That just it – it is a business and can in one respect decide to promote its own products just like RiteAid or grocery stores do with their brand of items against THE brand – BUT it is also a communication device – The New media – and as such once seen as that by the government could be regulated.

        Right now it is just a business and should be able to do what it wants… but for how long.


    • Matthew Diehl on said:

      I really don’t follow your lines on how Google is a communication medium. The Internet is the communication medium that Google uses. Google is a website. A website that has a tool on it called a search engine. That tool is used to locate informational resources across the Web and navigate to them. Google has also created verticals on their website that focus on information pertaining to select niche areas. This organization of information is no different than what Yahoo! has done across their homepage. As the site owner Google have the right to display home-grown niche informational verticals anywhere they choose. Regulation of Google.com should not happen because it is a website.


      • Aussiewebmaster on said:

        Yeah and a radio or tv is just a box of wires and circuits – the website is the method of the message or a broadcast channel – either way they are providing content broadcast to viewers – we count in pageviews – while we are both arguing semantics – the web is fast approaching a major intrusion by the governments of the world – our laissez faire days are soon to be gone.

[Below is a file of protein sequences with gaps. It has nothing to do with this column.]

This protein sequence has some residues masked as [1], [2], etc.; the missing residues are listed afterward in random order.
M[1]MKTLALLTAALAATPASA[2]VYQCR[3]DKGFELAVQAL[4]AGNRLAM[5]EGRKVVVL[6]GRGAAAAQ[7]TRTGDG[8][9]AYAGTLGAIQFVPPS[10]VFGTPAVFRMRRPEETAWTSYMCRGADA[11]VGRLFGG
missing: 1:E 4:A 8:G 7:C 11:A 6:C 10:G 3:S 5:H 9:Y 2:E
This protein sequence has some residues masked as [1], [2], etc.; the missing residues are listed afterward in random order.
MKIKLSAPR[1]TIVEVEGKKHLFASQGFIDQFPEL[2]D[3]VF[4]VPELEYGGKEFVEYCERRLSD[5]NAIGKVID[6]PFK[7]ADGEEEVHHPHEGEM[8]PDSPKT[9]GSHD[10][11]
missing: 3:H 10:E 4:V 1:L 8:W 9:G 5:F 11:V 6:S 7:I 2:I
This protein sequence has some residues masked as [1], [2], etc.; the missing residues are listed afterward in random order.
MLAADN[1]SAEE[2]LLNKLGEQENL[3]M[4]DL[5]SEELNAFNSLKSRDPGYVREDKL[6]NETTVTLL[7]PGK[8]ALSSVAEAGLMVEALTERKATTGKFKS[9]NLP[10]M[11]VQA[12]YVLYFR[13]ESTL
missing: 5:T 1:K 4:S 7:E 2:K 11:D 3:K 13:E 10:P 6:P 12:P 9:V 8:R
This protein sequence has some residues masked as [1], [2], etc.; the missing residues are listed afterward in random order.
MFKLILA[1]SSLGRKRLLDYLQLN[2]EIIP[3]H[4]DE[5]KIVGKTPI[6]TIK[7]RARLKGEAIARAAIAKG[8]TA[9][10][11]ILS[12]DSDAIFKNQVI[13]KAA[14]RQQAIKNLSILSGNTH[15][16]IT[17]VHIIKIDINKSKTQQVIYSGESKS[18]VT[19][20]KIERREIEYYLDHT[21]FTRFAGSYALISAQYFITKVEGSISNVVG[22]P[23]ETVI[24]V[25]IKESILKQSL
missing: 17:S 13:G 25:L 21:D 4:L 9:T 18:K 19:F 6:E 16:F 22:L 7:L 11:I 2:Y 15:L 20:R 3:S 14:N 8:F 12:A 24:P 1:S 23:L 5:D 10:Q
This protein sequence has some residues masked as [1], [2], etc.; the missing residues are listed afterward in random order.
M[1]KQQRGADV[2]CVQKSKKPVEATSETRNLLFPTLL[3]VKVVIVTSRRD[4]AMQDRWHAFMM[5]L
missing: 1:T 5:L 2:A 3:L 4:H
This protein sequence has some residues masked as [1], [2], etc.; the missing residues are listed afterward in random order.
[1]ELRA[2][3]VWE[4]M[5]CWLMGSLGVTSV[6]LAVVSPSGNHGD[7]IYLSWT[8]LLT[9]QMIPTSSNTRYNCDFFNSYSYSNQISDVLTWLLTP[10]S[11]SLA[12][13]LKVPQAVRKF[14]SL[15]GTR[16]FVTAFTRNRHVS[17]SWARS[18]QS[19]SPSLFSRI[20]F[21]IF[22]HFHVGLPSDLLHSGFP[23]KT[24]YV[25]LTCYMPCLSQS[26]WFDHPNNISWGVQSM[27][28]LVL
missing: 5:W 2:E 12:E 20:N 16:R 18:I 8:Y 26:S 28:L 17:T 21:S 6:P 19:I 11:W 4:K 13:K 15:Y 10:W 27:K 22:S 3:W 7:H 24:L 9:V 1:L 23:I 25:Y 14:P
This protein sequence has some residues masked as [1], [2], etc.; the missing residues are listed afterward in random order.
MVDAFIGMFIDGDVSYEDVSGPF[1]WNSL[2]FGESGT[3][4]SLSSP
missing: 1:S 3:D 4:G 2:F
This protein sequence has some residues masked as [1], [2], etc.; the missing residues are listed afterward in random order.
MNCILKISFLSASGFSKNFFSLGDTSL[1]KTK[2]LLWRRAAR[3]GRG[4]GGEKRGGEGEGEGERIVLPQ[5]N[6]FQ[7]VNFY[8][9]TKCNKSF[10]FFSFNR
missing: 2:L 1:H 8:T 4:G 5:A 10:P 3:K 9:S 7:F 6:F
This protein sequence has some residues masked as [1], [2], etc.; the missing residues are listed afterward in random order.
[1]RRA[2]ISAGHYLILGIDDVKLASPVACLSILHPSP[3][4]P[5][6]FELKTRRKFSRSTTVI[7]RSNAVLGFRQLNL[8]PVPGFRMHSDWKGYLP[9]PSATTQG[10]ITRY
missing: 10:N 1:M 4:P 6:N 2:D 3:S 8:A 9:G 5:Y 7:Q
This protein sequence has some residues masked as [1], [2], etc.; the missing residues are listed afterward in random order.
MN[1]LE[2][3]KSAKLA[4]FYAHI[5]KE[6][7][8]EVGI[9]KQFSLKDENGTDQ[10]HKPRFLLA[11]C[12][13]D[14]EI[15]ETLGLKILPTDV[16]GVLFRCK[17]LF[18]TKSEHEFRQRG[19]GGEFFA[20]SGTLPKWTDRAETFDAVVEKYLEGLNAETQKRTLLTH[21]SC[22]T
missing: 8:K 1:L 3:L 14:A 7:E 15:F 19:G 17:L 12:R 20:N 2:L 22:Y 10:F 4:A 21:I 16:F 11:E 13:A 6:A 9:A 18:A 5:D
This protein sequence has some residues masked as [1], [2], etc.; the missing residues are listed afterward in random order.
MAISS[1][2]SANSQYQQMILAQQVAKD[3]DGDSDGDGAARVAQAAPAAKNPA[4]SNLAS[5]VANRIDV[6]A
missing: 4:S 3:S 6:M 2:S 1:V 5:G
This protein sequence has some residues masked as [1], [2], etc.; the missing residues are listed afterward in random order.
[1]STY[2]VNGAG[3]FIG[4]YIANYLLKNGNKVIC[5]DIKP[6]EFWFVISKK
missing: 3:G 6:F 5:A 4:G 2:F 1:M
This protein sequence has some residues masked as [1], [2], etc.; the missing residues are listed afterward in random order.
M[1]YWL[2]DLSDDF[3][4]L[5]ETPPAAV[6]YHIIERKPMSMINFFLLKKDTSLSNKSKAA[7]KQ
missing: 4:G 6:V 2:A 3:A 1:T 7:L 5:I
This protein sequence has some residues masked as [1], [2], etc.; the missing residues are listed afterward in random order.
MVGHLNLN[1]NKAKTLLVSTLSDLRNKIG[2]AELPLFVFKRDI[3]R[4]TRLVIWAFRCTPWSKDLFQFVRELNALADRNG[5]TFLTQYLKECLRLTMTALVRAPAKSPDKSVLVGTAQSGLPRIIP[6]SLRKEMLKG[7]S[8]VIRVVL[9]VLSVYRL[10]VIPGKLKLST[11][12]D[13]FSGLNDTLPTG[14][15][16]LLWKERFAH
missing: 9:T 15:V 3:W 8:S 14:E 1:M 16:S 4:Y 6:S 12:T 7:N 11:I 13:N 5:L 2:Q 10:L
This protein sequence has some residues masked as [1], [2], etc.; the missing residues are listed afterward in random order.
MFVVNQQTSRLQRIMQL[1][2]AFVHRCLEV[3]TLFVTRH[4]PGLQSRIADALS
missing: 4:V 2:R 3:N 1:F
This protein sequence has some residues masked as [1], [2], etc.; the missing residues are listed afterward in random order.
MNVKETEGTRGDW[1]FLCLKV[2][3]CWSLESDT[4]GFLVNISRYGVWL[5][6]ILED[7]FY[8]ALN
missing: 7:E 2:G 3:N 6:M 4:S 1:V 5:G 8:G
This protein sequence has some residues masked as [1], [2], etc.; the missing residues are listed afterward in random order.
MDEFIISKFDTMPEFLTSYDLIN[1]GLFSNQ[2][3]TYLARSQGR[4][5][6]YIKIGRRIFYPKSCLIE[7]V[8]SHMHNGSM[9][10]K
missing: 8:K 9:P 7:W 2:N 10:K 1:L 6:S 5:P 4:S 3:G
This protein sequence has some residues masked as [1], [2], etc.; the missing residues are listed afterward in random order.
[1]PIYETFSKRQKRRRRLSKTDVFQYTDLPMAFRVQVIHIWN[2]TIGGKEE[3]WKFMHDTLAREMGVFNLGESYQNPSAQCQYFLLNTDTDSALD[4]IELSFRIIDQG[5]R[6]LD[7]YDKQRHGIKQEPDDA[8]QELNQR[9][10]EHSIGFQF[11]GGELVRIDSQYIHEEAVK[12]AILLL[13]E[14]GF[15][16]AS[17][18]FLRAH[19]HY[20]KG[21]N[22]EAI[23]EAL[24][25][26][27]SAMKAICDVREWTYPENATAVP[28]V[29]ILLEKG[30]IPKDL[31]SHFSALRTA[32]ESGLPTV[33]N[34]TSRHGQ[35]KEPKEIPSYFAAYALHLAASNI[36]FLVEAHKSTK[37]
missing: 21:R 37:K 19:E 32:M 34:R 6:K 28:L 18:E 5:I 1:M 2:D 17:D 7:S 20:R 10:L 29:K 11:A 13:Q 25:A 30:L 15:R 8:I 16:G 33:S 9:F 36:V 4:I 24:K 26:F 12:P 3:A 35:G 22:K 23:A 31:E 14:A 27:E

Keeping our heads in the sand will not stop it.

        If Outspoken Media and the rest of us are going to be more than a conversation, we must address this – we need to keep in front of how the biggest destination on the web presents information and adapt – something Rae is really good at (no doubt she will be missed).

        So Google forces us to game them – but in a way not to directly break their T&Cs – because realistically the vast majority here are not going to invent the next big thing. We are marketers and have to offer our clients continuing success.


  • Jess on said:

    Wait… Santa uses the internet? Somewhere in my head I never saw him evolving beyond pen and paper… and hey I wonder if Santa can Google? Even if Google doesn’t love me, Google loves Santa right? haha :)


  • TrafficColeman on said:

    My whole thing is to build traffic outside of Google if you want to survive for the long haul..if they are your main source of traffic..all I can say is that I wish you good luck..

    “Black Seo Guy “Signing Off”


  • Cindy Lavoie on said:

    I still think if you claim to deliver results that users want, but increasingly just serve up your own stuff, that claim will eventually become suspect. I make no judgment about what products are inferior, but I think users currently trust Google to be objective in search results, and trust is a tenuous thing. Yes, Google can revert back if users don’t like their changes – but if word starts spreading that Google’s algorithm is not objective (and WSJ article feeds this) – that’s a tough doubt to erase. You’re right – businesses shouldn’t rely just on Google for their marketing. And Google can do whatever they want to promote their own stuff. But when they do, it runs counter to their claim to ‘serve users.’ Objective results and self promotion don’t mix well.